Cost-of-living crisis bites rich and poor nations alike

Published March 16, 2023
London: Trade union workers hold placards, flags and chant slogans during a protest outside Downing Street on Wednesday amid a dispute with the British government over pay.—AFP
London: Trade union workers hold placards, flags and chant slogans during a protest outside Downing Street on Wednesday amid a dispute with the British government over pay.—AFP

THOUSANDS of demonstrators around the world took to the streets on Wednesday to demand better living conditions at a time inflation is making it even tougher for people to make two ends meet.

The UK’s capital crippled when teachers, London Underground train drivers and civil servants joined striking doctors in a mass stoppage as Britain’s finance minister unveiled his tax and spending plans.

With hundreds of thousands walking out, it was expected to be the biggest single day of industrial action since a wave of unrest began last year.

From nurses to lawyers, workers hit by a cost-of-living crisis have been striking across the economy, pitting unions against the government which insists big pay hikes are unaffordable and will only fuel inflation.

Alongside salaries, which workers say have not kept up with inflation, other issues include conditions, job security and pensions. Other groups walking out included UK university staff and BBC journalists in England.

The strike by train staff in the Aslef and Rail, Maritime and Transport (RMT) unions in London left the entire Underground train network at a standstill. Government departments and the Border Force were also hit by a walk-out of an estimated 130,000 members of the PCS civil servants’ union.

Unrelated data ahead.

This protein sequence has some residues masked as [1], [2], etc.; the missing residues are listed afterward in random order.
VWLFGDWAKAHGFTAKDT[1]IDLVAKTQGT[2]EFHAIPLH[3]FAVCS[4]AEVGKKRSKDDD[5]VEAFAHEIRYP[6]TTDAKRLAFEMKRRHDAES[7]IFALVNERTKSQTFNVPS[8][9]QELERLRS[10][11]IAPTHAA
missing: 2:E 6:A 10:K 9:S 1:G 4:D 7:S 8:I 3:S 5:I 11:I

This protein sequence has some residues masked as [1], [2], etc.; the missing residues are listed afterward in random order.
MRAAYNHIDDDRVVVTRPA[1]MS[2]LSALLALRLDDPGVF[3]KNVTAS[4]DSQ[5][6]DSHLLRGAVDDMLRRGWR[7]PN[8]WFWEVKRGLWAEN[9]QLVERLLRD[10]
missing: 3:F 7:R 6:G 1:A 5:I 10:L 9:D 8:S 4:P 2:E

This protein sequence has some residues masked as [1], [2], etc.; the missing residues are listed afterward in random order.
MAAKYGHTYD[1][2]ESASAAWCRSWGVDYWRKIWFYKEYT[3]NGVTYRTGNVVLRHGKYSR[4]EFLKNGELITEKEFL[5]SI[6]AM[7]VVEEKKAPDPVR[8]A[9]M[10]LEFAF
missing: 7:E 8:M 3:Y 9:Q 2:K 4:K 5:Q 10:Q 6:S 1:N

Last-gasp garbage

Uncollected rubbish clogged streets in France’s capital as unions made an 11th-hour bid to stop a deeply unpopular pensions reform from being passed. Several demonstrations kicked off around France, including in the northern city of Calais and Bordeaux, in a new day of strikes and protests.

Police were expecting between 650,000 and 850,000 demonstrators nationwide, far fewer than the largest rallies last week. Walkouts appeared more limited than in previous days of nationwide action, but workers in some sectors stood steadfast in rejecting the changes.

The most visible impact of the standoff so far has been piles of trash on Paris streets, where municipal garbage collectors and cleaners have stopped work since early last week. Around 7,000 tonnes of rubbish have accumulated on pavements in around half the city, alarming foreign visitors and worrying restaurant owners.

Workers strike in Sri Lanka

Sri Lanka deployed armed troops as trade unions crippled hospitals, ports and banks to protest against high-income taxes imposed as a precondition for a crucial IMF bailout.

Schools cancelled term tests and outpatient departments at hospitals closed due to the work stoppage that involved more than 40 trade unions. Fewer vehicles were seen on the roads.

Dockers at the main sea port in Colombo stayed away while air traffic controllers joined the combined industrial action to carry out “go slow” for two hours affecting at least 14 international flights.

“All considered, our work-to-rule was for two hours, but we will consider a full-blown strike if the government does not roll back the new tax rates,” Rajitha Seneviratne, secretary of the air traffic controllers’ association, said.

Armed soldiers were deployed at railway stations as well as the port as the government attempted tried to restore minimum services. Dock workers had a tense standoff with the military inside the port, but there were no reports of clashes.

Published in Dawn, March 16th, 2023

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